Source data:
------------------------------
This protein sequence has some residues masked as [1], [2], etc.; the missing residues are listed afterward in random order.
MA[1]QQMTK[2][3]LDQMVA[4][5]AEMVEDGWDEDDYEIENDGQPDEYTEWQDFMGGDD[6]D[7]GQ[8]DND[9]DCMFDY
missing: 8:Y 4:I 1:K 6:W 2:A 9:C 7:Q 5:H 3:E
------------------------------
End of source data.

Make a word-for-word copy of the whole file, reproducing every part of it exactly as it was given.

This protein sequence has some residues masked as [1], [2], etc.; the missing residues are listed afterward in random order.
MA[1]QQMTK[2][3]LDQMVA[4][5]AEMVEDGWDEDDYEIENDGQPDEYTEWQDFMGGDD[6]D[7]GQ[8]DND[9]DCMFDY
missing: 8:Y 4:I 1:K 6:W 2:A 9:C 7:Q 5:H 3:E